This is an old game, but always a good one. I use this game to review body parts (e.g. “Simon says touch your knees”). You can change ‘Simon’ to your name to avoid confusion, or have the children each have a turn at being ‘Simon’ and change it to their names. When you give directions without saying “Simon says” then the children are not to do it, they are only to follow your directions if Simon says to do so. I play this game with objects in the classroom too. (I tell the children to touch he door, to lie on the floor etc…)
You should have these snowballs pre-made before class with wet tissues (if wet tissues are too messy, anything heavy enough to fly that far will work, even paper airplanes). Have a series of flashcards on the board. Split the class into two or more teams. Have one child from each team stand up behind a line. Yell out an object shown on one of the flashcards at the front. Whoever gets closest to hitting the correct object, scores a point for his/her team.
This is an old game, but there are many versions I like to play with my children, and they really love it. The easiest variation of this game is to have all your children sit in a circle and whisper a word to the student sitting next to you, who in turn whispers it to the next child. The last person to receive the message says it out loud and it is usually completely backwards to what it was to begin with. Another version of this game (which I prefer to play, because I teach ESL classes) is to have the class separated into two or more teams. Have the students sit front to back in chairs in 2 rows (everyone should be facing the board at the front, which needs to be a board they can draw on.) Whisper a word, or show the last child in each row a picture and have them in turn whisper it to the person in front of them the last child to receive the message then draws it on the board. The child who draws the correct object on the board wins a point for his/her team. I like to show each team a different picture, so that they aren’t able to copy each other, or cheat by listening in.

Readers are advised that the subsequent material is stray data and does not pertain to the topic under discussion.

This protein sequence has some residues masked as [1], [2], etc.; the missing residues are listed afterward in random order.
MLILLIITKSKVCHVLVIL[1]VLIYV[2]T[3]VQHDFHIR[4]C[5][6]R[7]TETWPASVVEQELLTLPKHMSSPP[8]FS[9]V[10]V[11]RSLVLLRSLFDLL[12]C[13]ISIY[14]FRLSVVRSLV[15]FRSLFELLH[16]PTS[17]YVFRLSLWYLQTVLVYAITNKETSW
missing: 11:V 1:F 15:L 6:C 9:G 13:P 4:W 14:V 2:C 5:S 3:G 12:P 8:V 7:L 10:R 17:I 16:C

There Is/There Are:
To practice ‘there is’ and ‘there are’, give your children a list of questions. For the younger students it is better to keep the questions limited to about the classroom. The older children, if allowed could run around the school, even the school yard to answer the questions you give them. The questions could be:
How many windows are there in the classroom (or school)?
How many doors are there in the school?
How many teachers are there in the school?
How many classes are there in the school?
How many students are there in the class?
How many chairs are there in the classroom?
For this game you need a timer (such as an egg timer or an alarm clock.) Set the timer and pass it to a student, ask him/her a question, once answered, have the child pass the timer to the next student, in turn does the same. The student left holding the timer when it goes off loses a life, or is out for the game (for my younger children, I have them write their names in the air with their bum, which they think is hysterical)
Have a supply of flashcards made (question or picture on one side, numbers or letters on the other), ‘Tornado cards’ (flashcards with numbers or letters on one side and a tornado picture on the other). Split the class into teams of two or more. Have the pile of cards at the front, picture (or question) facing down. Have a student come to the front and choose a card. If the card has a picture or question on the card, the child then tells you what the picture is of, or answers the question. If the child answers correctly, then he/she draws a line to draw a house, if the child picks a tornado card, then they blows down their opposing team’s house. The first team to complete their house wins.
What’s Missing? :
Have a series of flashcards (depicting just about anything you are reviewing) made and stick them on the board. Give the children a few moments to memorize what is on the board, turn the board around or cover it, and remove one of them. Ask the students “what’s missing?” if you are playing in teams you can play that the first student to guess what is missing wins a point for his/her team. There are many different ways I like to display the items, I have used a big fruit bowl and filled it with fruit, or, a closet filled with clothes… the options are unlimited.
Post 2 of 2